Study Clause in Kyler Murray’s $230M Deal Shows Cardinals Paid Too Much
The quarterback's lucrative extension includes an "independent study addendum"
In July of 2020, Patrick Mahomes and the Kansas City Chiefs agreed to a 10-year, $450 million contract that set the market for NFL quarterbacks in terms of average pay and guaranteed compensation. Mahomes, who has won a Super Bowl, MVP award and has a 50-13 record in the regular season and gone 8-3 in the playoffs in his five-year career, has seen his record-breaking deal surpassed multiple times in two years, most recently by Arizona QB Kyler Murray.
Murray, who has made two Pro Bowls, gone 22-23-1 as a starter in the regular season and was embarrassed in his lone playoff game in a blowout loss to the Rams last season, signed a five-year extension worth $230.5 million with the Cardinals last week that outpaces Mahomes in average pay by more than a million per year.
While that alone hardly makes it a hot take to point out that the Cardinals probably overpaid to retain their undersized signal-caller, who received $105 million guaranteed at signing and is guaranteed $160 million for injury, a clause from Murray’s pact that was revealed on Monday makes it clear Arizona agreed to a bum deal.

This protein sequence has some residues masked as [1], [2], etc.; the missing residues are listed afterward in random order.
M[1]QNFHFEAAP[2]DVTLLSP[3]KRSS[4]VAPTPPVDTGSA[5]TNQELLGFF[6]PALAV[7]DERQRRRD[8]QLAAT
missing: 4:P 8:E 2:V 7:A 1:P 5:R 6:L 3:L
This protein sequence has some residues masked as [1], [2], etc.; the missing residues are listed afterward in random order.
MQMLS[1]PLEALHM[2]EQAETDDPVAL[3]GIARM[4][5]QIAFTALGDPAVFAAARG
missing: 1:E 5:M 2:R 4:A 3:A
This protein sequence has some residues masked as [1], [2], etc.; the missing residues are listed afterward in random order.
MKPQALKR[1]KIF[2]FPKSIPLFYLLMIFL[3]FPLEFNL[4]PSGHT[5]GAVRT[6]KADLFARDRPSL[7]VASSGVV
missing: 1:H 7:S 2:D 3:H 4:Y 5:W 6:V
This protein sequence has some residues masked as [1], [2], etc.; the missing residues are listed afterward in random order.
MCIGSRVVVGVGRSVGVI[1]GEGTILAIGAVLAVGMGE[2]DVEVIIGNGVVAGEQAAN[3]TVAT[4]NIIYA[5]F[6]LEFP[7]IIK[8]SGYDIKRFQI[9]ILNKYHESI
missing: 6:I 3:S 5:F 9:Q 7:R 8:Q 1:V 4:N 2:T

In a twist, the 24-year-old’s new deal with the team includes an “independent study addendum” that stipulates the former No. 1 overall pick out of Oklahoma will need to study “material provided to him by the Club in order to prepare for the Club’s next upcoming game” for four hours per week during the season to stay in compliance with his contract. During Murray’s film study, for which he will receive “credit” for completing and must be done “in good faith,” he must be concentrating and can’t be doing anything else such as playing video games, watching TV or browsing the internet.
If an “independent study addendum” seems odd, that’s because it is. “Teams routinely put clauses in contracts that require players to attend offseason workouts, reach certain weight goals or other tangible goals, but it’s believed that a clause requiring a player to study more outside of team meetings is unusual, if not unprecedented,” per ESPN.
Putting in a clause like this is smart on Arizona’s part because it does give them a way to void Murray’s contract if he fails to live up to his end of the bargain. But the fact that the Cardinals feel compelled to force the former Heisman winner to work on his craft, which is inherently part of his job as a starting quarterback, shows that they don’t trust him to do his homework of his own volition — and with good reason.
“I think I was blessed with the cognitive skills to just go out there and just see it before it happens,” Murray told The New York Times last year. “I’m not one of those guys that’s going to sit there and kill myself watching film. I don’t sit there for 24 hours and break down this team and that team and watch every game because, in my head, I see so much.”
If Murray wants to keep seeing dollar signs, that mentality has to adapt. However, the fact that the Cardinals have to force Murray to change his ways is an indication he probably won’t — even with 230 million reasons to do so.
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